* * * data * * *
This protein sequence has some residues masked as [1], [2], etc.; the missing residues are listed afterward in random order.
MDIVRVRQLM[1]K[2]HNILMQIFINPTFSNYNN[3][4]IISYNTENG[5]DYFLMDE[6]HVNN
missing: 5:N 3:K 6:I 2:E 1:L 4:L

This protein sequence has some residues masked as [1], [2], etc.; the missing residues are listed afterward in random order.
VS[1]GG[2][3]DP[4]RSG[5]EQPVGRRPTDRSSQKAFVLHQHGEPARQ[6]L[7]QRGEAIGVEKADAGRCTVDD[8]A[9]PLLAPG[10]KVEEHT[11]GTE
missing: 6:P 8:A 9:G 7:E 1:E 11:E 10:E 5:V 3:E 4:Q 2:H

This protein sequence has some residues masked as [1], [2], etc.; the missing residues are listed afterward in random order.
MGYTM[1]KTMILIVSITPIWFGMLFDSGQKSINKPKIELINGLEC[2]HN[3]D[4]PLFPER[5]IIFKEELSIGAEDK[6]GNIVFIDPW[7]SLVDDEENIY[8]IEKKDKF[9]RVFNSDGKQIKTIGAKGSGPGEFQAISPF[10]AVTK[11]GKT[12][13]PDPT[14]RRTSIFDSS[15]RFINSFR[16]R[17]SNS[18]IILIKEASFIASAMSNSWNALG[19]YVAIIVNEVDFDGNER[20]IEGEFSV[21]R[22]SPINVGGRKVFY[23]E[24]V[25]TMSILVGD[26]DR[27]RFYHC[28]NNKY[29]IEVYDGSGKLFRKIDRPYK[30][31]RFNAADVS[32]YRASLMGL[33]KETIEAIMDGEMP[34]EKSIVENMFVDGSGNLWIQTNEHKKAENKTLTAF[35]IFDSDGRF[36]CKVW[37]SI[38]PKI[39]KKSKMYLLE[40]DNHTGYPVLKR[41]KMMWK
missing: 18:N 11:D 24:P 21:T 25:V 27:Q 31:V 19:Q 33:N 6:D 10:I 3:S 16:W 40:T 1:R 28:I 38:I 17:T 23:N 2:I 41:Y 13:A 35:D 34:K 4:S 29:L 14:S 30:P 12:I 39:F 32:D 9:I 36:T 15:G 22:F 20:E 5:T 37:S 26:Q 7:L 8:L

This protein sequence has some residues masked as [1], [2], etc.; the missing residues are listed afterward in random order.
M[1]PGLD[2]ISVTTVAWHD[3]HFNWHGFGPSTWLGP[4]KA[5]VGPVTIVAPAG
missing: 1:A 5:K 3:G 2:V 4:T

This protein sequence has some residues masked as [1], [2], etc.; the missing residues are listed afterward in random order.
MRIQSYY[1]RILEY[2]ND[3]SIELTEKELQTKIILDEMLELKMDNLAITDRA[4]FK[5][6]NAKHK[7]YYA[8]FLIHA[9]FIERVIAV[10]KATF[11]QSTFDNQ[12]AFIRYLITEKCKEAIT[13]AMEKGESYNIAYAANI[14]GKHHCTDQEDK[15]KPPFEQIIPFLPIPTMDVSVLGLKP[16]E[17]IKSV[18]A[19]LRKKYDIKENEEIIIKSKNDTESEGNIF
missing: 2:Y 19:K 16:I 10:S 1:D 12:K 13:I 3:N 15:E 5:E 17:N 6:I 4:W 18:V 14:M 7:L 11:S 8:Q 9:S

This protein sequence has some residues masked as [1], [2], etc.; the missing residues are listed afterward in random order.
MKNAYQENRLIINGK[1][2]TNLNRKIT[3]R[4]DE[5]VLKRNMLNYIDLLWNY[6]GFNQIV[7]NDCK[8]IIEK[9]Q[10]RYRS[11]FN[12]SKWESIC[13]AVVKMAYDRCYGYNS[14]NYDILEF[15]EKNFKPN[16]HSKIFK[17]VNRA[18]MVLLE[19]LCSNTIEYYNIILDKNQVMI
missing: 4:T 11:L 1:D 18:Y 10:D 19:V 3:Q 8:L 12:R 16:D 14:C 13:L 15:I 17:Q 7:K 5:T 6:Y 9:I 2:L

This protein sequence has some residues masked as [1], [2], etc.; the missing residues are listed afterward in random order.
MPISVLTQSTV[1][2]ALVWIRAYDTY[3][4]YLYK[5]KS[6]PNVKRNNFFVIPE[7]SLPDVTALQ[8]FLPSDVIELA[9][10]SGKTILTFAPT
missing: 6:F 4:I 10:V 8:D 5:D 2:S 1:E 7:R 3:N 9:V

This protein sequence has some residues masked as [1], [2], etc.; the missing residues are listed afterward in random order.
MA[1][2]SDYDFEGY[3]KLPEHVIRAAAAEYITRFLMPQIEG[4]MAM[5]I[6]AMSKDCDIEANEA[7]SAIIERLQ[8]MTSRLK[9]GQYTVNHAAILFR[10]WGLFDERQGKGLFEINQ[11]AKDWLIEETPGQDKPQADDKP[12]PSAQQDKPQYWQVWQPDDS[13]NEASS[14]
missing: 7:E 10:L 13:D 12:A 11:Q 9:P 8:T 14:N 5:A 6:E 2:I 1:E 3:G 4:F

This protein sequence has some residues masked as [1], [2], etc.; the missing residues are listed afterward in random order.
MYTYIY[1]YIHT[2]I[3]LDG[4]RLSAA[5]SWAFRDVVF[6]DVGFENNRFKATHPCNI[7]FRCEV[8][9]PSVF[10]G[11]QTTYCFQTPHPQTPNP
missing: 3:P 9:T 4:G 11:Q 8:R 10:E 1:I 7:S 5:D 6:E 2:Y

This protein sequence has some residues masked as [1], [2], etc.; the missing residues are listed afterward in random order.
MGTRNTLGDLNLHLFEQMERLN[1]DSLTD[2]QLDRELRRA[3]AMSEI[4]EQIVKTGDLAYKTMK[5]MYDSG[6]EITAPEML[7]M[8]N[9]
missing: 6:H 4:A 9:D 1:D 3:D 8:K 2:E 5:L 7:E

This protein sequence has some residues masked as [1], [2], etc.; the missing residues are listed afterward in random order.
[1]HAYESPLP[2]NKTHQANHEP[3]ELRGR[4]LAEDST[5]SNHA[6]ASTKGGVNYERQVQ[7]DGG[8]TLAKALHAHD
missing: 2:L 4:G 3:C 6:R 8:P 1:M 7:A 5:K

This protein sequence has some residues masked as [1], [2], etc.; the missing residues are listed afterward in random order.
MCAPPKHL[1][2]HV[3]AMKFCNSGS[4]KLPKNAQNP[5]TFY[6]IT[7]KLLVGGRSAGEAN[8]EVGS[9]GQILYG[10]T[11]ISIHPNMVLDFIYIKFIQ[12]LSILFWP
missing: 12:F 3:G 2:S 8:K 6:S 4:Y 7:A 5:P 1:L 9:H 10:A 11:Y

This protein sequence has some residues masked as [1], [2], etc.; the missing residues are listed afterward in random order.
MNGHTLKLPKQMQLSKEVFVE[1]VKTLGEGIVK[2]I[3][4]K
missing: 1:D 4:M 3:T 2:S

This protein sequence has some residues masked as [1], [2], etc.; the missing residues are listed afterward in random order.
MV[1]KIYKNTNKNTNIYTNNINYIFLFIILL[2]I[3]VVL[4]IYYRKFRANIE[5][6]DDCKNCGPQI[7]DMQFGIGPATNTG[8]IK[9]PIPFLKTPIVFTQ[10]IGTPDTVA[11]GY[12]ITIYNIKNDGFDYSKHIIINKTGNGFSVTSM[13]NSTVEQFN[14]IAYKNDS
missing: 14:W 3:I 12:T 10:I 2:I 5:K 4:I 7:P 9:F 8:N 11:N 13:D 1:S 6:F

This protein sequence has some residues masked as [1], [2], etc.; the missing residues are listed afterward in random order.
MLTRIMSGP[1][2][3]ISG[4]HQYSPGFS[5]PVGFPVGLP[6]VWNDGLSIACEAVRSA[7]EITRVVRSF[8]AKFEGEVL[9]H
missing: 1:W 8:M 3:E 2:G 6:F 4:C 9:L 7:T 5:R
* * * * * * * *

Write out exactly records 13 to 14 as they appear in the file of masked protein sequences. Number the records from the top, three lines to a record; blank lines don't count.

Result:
This protein sequence has some residues masked as [1], [2], etc.; the missing residues are listed afterward in random order.
MNGHTLKLPKQMQLSKEVFVE[1]VKTLGEGIVK[2]I[3][4]K
missing: 1:D 4:M 3:T 2:S

This protein sequence has some residues masked as [1], [2], etc.; the missing residues are listed afterward in random order.
MV[1]KIYKNTNKNTNIYTNNINYIFLFIILL[2]I[3]VVL[4]IYYRKFRANIE[5][6]DDCKNCGPQI[7]DMQFGIGPATNTG[8]IK[9]PIPFLKTPIVFTQ[10]IGTPDTVA[11]GY[12]ITIYNIKNDGFDYSKHIIINKTGNGFSVTSM[13]NSTVEQFN[14]IAYKNDS
missing: 14:W 3:I 12:T 10:I 2:I 5:K 4:I 7:P 9:F 8:N 11:N 13:D 1:S 6:F